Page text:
New releases 2/25/20

Top Hits
Frozen II (Disney animated feature, Kristen Bell [voice]. Rotten Tomatoes: 77%. Metacritic: 64. From Manohla Dargis’ New York Times review: “The ensuing adventure is lively, amusing and predictably predictable with revelations, reconciliations and some nebulous politics for the grown-ups. It’s never surprising, yet its bursts of pictorial imagination — snowflakes that streak like shooting stars — keep you engaged, as do Elsa and Anna, who still aren’t waiting for life to happen. They’re searching, not settled, both active and reactive, which even today makes them female-character outliers on the big screen.” Read more…)

Daniel Isn’t Real (horror, Patrick Schwarzenegger. Rotten Tomatoes: 81%. Metacritic: 61. From Teo Bugbee’s New York Times review: “If the thriller ‘Daniel Isn’t Real’ were a recipe, it would call for unappealing ingredients — psychiatric stereotypes, jumpy editing, a mopey protagonist — simmered together until they crackle, pop and blister. What starts as a mediocre psychological thriller finishes as a surprisingly toothsome and creative horror film, complete with creature features and journeys into the abyss.” Read more…)

Knives Out (murder mystery, Daniel Craig. Rotten Tomatoes: 97%. Metacritic: 82. From Manohla Dargis’ New York Times review; “A sleek game of cat and mouse, ‘Knives Out’ begins the hunt with a mysterious pool of blood and ends, well, telling wouldn’t be fair. The press screening that I attended was preceded by a brief video in which the writer and director Rian Johnson asked viewers not to spill the movie’s secrets. The entreaty suggests how seriously Johnson takes his own cleverly deployed twists and the challenges of keeping ostensible spoilers under wraps. The twists are kinked and amusing, although far less striking than the obvious pleasure he had making this exactingly machined puzzle box.” Read more…)

Color Out of Space (H.P. Lovecraft horror/sci-fi, Nicolas Cage. Rotten Tomatoes: 77%. Metacritic: 64. A New York Times Critic’s Pick. From Jeannette Catsoulis’ Times review: “‘Color Out of Space,’ apparently, is blindingly bright and magnificently malevolent. In this bonkers yet weirdly beautiful science fiction-horror hybrid [directed, with retro panache, by the great Richard Stanley], the light is a throbbing lilac and blood is Schiaparelli pink. And if I tell you that Nicolas Cage’s eyeballs will turn into ultraviolet high-beams, then you’ll know immediately if you’re in or out. Lovers of aberrant, gooey B-movies will be all in.” Read more…)

New Blu-Ray
Frozen II
Knives Out

New British
Years and Years (mini-series, drama, Emma Thompson. Rotten Tomatoes: 89%. Metacritic: 78. From James Poniewozik’s New York Times television review: “Ever feel like there’s too much happening? That the news is out of control? That there’s barely time to process one outrage before another replaces it, leaving just the faint memory and a little bit of scar tissue from the previous Worst Thing to Ever Happen? ‘Years and Years’ is not the escape for you. The HBO limited series, from the British writer Russell T Davies, is about a lot of ideas: runaway technology, European nationalism, the failure of liberal democracy. But its overarching idea, driven home by its pell-mell narrative, is, ‘Man, there’s a lot of crazy stuff going on these days.’” Read more…)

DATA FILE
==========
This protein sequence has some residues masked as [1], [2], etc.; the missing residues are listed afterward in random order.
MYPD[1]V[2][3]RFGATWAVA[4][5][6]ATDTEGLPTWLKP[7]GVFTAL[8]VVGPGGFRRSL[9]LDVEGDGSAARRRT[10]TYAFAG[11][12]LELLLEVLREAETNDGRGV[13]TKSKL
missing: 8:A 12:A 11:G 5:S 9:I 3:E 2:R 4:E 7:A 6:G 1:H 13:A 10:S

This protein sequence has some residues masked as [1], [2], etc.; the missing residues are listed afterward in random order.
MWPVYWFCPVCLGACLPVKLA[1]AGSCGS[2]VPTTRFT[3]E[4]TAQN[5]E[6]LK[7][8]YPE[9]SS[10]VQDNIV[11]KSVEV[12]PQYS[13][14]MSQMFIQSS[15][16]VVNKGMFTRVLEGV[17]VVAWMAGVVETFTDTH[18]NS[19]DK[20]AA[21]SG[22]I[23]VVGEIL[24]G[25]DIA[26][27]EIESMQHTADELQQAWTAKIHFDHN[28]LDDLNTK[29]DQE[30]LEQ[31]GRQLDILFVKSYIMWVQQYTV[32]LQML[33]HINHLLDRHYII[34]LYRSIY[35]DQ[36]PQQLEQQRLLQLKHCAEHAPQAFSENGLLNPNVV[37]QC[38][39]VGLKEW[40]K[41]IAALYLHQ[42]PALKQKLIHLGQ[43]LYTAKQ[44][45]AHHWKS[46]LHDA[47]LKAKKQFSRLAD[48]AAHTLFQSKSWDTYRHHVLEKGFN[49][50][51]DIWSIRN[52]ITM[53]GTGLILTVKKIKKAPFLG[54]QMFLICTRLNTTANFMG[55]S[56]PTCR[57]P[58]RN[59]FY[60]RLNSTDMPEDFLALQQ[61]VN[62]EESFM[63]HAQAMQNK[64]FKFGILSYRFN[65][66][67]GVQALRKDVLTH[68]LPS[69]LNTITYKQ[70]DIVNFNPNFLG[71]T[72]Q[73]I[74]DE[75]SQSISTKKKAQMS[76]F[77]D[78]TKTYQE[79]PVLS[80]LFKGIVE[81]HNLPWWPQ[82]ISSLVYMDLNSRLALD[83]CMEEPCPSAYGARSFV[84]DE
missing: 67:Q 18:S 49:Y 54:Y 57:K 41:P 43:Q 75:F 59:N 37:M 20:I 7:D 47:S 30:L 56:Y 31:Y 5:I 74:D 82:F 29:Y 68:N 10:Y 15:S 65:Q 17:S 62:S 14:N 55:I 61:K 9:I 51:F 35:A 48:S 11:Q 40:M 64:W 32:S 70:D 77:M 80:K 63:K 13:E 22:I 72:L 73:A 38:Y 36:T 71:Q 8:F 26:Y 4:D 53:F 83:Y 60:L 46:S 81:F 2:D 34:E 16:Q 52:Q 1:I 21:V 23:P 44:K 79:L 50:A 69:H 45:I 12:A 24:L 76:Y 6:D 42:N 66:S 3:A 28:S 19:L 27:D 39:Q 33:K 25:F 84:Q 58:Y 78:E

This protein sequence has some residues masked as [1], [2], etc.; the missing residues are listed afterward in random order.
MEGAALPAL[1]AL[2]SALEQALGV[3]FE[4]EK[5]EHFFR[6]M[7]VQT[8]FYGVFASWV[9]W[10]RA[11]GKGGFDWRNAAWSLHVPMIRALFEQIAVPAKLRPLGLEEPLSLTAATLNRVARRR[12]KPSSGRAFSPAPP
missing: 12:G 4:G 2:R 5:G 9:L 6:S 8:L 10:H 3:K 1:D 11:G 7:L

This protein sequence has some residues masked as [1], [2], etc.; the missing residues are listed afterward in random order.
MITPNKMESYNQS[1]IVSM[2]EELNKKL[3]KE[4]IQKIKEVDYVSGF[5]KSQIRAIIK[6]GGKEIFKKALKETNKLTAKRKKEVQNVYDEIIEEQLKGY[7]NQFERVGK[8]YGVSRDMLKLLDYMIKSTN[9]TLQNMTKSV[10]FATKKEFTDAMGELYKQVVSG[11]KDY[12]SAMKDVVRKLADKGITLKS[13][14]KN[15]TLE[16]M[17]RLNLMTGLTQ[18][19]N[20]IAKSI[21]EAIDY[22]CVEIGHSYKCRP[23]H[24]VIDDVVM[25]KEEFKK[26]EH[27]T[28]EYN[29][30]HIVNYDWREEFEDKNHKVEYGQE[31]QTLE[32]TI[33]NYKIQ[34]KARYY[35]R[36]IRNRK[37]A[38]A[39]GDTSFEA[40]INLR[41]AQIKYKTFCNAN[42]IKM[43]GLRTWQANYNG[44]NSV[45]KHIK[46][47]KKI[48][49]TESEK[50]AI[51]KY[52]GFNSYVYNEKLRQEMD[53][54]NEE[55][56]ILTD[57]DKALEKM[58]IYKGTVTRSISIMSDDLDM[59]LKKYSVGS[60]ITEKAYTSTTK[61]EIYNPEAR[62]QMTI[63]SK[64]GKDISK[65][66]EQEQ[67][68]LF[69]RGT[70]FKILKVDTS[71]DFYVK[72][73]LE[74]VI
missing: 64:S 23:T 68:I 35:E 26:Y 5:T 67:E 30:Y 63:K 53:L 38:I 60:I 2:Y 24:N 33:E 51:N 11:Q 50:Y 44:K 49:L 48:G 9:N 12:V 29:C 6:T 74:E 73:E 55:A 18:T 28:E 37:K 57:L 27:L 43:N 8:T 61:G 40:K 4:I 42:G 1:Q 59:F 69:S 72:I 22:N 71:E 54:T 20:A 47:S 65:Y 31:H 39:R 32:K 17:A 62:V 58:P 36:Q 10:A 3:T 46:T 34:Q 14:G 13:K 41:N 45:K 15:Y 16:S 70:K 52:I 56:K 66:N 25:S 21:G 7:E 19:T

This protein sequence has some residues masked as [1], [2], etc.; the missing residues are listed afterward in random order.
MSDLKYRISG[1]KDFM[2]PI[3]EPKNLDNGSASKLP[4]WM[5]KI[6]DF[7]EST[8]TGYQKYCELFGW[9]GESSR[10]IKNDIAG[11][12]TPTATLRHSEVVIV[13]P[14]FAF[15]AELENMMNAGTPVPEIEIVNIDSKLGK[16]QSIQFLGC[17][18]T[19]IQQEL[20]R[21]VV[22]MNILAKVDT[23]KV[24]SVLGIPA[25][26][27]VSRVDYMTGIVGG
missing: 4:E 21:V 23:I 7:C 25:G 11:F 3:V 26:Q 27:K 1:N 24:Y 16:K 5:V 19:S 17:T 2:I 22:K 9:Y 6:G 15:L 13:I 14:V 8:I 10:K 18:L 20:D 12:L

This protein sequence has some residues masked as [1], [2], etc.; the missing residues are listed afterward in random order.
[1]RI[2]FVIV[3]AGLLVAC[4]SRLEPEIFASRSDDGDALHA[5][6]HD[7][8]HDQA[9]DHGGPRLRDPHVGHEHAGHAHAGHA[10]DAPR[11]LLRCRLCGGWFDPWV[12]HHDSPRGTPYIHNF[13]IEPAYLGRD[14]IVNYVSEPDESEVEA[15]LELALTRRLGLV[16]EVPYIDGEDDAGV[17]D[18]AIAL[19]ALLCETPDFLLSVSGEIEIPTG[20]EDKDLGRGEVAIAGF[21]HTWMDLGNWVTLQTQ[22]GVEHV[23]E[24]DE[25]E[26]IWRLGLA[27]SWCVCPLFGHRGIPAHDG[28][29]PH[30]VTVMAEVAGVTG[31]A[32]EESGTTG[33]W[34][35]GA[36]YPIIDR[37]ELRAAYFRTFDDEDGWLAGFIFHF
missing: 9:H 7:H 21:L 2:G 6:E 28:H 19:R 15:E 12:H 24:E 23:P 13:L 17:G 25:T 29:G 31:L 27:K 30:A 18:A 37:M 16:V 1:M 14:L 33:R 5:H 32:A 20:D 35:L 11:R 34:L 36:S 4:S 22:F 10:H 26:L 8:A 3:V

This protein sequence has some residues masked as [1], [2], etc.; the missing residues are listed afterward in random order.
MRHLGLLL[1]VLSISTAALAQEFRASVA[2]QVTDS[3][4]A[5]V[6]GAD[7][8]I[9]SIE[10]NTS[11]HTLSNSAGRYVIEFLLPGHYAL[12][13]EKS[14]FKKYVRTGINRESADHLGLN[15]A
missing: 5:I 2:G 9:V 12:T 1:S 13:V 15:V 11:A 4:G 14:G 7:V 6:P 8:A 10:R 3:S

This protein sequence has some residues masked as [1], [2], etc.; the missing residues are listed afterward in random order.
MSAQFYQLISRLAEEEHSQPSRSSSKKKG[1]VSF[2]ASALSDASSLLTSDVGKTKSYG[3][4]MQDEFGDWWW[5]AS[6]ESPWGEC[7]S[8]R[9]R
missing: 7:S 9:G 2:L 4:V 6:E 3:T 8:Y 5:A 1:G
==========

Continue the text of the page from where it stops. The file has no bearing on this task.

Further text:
Ray & Liz (drama, Richard Ashton. Rotten Tomatoes: 96%. Metacritic: 81. From Glenn Kenny’s New York Times review: “Written and directed by the artist Richard Billingham, ‘Ray & Liz’ is an extension of his work as a photographer, which subsists largely of portraits of his own family. This is a fiction film, with actors playing all the real-life characters, but Billingham has crafted it with a documentary concern for detail. Ray’s life in his lonely room is the frame for two extended flashback sequences.” Read more…)

New TV
Yellowstone: Season 1 (western series, Kevin Costner. Rotten Tomatoes: 69%. Metacritic: 54. From James Poniewozik’s New York Times television review: “The surface layer of ‘Yellowstone’ is part modern-day Western, part family business saga — a kind of cowboy ‘Dynasty’ with some dark-cable ambitions. Standing atop it is the flinty personage of John Dutton [Kevin Costner, in ornery-cuss mode], the owner of Yellowstone Ranch, an expanse of grass, hills and testosterone the size of Rhode Island.” Read more…)